He had not yet attained his full six foot of stature, but no judge of a man (and every woman, at least, is one) could look at his perfect shoulders, his narrow loins, and his proud head that sat upon his neck like an eagle upon its perch, without feeling that sober joy which all that is beautiful in Nature gives to us--a vague self- content, as though in some way we also had a hand in the making of it.

But we are used to associate beauty with softness in a man. I do not know why they should be so coupled, and they never were with Jim. Of all men that I have known, he was the most iron-hard in body and in mind. Who was there among us who could walk with him, or run with him, or swim with him? Who on all the country side, save only Boy Jim, would have swung himself over Wolstonbury Cliff, and clambered down a hundred feet with the mother hawk flapping at his ears in the vain struggle to hold him from her nest? He was but sixteen, with his gristle not yet all set into bone, when he fought and beat Gipsy Lee, of Burgess Hill, who called himself the "Cock of the South Downs." It was after this that Champion Harrison took his training as a boxer in hand.

"I'd rather you left millin' alone, Boy Jim," said he, "and so had the missus; but if mill you must, it will not be my fault if you cannot hold up your hands to anything in the south country."

And it was not long before he made good his promise.

I have said already that Boy Jim had no love for his books, but by that I meant school-books, for when it came to the reading of romances or of anything which had a touch of gallantry or adventure, there was no tearing him away from it until it was finished. When such a book came into his hands, Friar's Oak and the smithy became a dream to him, and his life was spent out upon the ocean or wandering over the broad continents with his heroes. And he would draw me into his enthusiasms also, so that I was glad to play Friday to his Crusoe when he proclaimed that the Clump at Clayton was a desert island, and that we were cast upon it for a week. But when I found that we were actually to sleep out there without covering every night, and that he proposed that our food should be the sheep of the Downs (wild goats he called them) cooked upon a fire, which was to be made by the rubbing together of two sticks, my heart failed me, and on the very first night I crept away to my mother. But Jim stayed out there for the whole weary week--a wet week it was, too!-- and came back at the end of it looking a deal wilder and dirtier than his hero does in the picture-books. It is well that he had only promised to stay a week, for, if it had been a month, he would have died of cold and hunger before his pride would have let him come home.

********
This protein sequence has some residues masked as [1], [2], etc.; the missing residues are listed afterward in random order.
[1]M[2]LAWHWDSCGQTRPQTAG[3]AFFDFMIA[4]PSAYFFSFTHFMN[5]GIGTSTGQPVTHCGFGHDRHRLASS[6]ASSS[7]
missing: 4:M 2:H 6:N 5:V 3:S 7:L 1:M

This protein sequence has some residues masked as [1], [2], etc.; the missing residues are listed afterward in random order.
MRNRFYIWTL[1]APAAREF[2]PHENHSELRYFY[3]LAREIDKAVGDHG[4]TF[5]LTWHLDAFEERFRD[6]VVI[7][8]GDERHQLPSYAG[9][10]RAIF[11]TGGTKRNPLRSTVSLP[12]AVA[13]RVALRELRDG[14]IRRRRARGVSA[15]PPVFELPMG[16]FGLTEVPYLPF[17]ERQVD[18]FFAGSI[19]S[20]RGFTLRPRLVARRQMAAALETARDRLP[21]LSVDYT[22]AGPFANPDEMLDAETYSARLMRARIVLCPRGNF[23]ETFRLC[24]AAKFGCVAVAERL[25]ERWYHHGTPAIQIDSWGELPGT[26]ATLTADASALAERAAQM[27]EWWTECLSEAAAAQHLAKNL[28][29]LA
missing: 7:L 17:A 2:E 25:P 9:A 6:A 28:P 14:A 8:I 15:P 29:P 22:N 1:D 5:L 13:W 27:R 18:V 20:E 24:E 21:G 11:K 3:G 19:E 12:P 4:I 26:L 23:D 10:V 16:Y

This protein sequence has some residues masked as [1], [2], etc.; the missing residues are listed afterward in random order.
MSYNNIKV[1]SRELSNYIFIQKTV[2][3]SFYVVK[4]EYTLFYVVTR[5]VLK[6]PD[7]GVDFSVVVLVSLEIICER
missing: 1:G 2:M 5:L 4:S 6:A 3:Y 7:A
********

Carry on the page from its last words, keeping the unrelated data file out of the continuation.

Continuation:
His pride!--that was the deepest thing in all Jim's nature. It is a mixed quality to my mind, half a virtue and half a vice: a virtue in holding a man out of the dirt; a vice in making it hard for him to rise when once he has fallen. Jim was proud down to the very marrow of his bones. You remember the guinea that the young lord had thrown him from the box of the coach? Two days later somebody picked it from the roadside mud. Jim only had seen where it had fallen, and he would not deign even to point it out to a beggar. Nor would he stoop to give a reason in such a case, but would answer all remonstrances with a curl of his lip and a flash of his dark eyes. Even at school he was the same, with such a sense of his own dignity, that other folk had to think of it too. He might say, as he did say, that a right angle was a proper sort of angle, or put Panama in Sicily, but old Joshua Allen would as soon have thought of raising his cane against him as he would of letting me off if I had said as much. And so it was that, although Jim was the son of nobody, and I of a King's officer, it always seemed to me to have been a condescension on his part that he should have chosen me as his friend.

It was this pride of Boy Jim's which led to an adventure which makes me shiver now when I think of it.

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